A long time ago, I learned not to just ask users what they want. When you ask people what they want, most users will start to talk about features because those are things that are already a part of their own world. For example, some users would say to us, “I want feature X, or I want to tag.”
It’s easy to slap features, such as tagging, into a product to address specific needs, but I’ve held steady to the belief that taking a task-oriented approach to design creates systems that will map to the users’ mental models and yield the leaner, lighter interfaces.
To come up with real breakthroughs and innovations, it’s important to realize when users ask for a tactical solution, it’s often really part of a larger, overarching problem they would like solved. In our research at the beginning of the WebEx Meet project, we wanted to understand what the users were trying to tell us but not articulating effectively.
As we listened to users more, we realized they were asking for help to accomplish specific tasks better. We invested a lot of time listening to people and it made a huge difference in our design efforts. I’m thankful the organization recognized the importance of investing the time in research instead of hitting the ground running immediately. The user research got us closer to our goal in a way that a requirements document just couldn’t have.
How did the team at WebEx conduct their ethnographic research?
We have internal resources who went out and observed users in their own environments to get a better understanding of how they work, approach meetings, and complete tasks.
For a simple example, we observed how people approach setting up meetings and in what order they complete their tasks. We found that when people set up meetings, it’s important for them to put an agenda together, send out a meeting invitation, and then wait for people to respond and say whether they’re attending. After the meeting is over, it’s important for someone who is note taking to have the ability to send out the notes to attendees.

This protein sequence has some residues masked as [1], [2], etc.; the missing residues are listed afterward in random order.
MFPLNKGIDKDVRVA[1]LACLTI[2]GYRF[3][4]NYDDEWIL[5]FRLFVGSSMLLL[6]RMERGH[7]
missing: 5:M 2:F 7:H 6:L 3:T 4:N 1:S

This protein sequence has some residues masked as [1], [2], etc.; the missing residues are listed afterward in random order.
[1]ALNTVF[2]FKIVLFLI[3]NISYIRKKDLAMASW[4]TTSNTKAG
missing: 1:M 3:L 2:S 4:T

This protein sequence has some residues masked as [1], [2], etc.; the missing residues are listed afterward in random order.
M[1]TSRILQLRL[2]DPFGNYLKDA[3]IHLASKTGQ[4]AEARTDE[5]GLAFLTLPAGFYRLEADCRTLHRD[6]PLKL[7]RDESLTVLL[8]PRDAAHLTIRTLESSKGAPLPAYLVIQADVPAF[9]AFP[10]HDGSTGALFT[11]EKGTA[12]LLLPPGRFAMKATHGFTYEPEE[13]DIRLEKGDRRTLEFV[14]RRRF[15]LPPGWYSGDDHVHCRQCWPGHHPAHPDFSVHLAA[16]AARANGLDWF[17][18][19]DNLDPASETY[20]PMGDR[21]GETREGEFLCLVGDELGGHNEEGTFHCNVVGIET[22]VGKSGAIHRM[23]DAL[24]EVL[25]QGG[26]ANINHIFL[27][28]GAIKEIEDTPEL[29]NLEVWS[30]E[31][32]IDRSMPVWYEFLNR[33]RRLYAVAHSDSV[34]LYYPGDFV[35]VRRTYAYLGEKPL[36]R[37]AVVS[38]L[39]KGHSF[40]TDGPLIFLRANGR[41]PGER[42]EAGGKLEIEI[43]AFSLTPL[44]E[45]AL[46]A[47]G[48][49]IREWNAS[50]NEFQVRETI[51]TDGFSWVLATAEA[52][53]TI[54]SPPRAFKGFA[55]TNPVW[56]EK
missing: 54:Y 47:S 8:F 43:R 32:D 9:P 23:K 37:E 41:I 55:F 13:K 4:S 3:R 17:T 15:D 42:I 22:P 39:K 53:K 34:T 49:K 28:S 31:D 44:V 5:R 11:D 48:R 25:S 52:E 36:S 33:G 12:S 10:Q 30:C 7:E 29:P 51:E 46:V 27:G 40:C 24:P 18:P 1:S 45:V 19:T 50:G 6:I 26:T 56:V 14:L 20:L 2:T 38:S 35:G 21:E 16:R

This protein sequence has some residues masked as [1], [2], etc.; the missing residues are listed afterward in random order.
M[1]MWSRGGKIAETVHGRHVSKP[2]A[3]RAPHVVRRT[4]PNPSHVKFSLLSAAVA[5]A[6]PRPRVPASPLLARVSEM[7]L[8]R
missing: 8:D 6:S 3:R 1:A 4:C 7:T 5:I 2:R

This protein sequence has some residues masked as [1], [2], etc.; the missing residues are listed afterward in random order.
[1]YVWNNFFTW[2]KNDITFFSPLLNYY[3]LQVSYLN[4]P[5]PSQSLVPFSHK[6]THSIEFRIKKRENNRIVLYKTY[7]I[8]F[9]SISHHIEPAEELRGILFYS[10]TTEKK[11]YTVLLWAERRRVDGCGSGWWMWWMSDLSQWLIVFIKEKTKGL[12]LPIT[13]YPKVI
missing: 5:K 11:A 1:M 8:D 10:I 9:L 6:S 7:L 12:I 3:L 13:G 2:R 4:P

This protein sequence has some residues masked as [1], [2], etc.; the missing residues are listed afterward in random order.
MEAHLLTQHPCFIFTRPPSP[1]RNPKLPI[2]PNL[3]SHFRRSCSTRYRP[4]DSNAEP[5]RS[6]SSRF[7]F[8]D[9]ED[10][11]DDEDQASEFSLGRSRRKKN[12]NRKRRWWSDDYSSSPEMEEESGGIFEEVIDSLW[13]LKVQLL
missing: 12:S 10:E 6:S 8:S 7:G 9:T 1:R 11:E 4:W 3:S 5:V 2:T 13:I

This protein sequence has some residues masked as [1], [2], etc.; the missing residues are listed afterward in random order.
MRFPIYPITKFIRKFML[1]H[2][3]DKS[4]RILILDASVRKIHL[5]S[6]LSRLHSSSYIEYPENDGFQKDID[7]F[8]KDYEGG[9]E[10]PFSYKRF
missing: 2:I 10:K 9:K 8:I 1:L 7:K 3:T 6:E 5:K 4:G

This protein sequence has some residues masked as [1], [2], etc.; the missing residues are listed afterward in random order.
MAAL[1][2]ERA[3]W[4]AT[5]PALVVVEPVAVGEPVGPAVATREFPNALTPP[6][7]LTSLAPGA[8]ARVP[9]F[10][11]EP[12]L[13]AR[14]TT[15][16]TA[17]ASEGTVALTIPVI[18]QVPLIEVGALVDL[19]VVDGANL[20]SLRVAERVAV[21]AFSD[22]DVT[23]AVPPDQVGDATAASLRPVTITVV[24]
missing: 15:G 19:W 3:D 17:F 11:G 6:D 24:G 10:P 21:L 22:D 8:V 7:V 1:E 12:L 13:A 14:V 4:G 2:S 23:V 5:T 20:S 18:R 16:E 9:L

These observations may seem obvious, but there were a lot of details around what programs and applications people use and how many times they pick up the phone, versus IM or email, to communicate with others. We also learned a lot about how people choose to communicate. For example, we observed that in some organizations, people use IM because they know they’ll get a response from busy people more reliably than with email.
All of the little discoveries eventually add up to something. By arming ourselves with this knowledge, it helped us provide tools for users to manage all of the communication and content that comes out of their day in a meaningful fashion.
You conducted a lot of informal usability testing on this project. How did you run the tests?
The gold standard of testing has always been the sessions in the usability lab. As you know, we worked with external consultants, including Perfetti Media, to run and facilitate our usability tests in the lab. Using external resources to facilitate the lab sessions was valuable because it allowed our internal resources to focus on their responsibilities and ensure the findings and recommendations were unbiased.
However, while testing in the lab is great, I also wanted to sell within the organization that we should test as early and often as possible, even before we have a big usability study in the lab. I didn’t want to be discovering things in the lab that we could have fixed much earlier in the process. By testing early, once we’re in the lab, it becomes more of a fine-tuning exercise.
In addition to our up-front research, we did a lot of testing at every possible opportunity. In order to ensure we were going in the right direction, we had to get user feedback as quickly as we could.
We relied on scribbles and quick wireframes to get speedy, bite-sized feedback to solve the many tactical design challenges we faced on a daily basis. By the time we got to the formal lab session, we could really focus on the holistic end-to-end experience with the product.
Who were your users for the quick-and-dirty tests?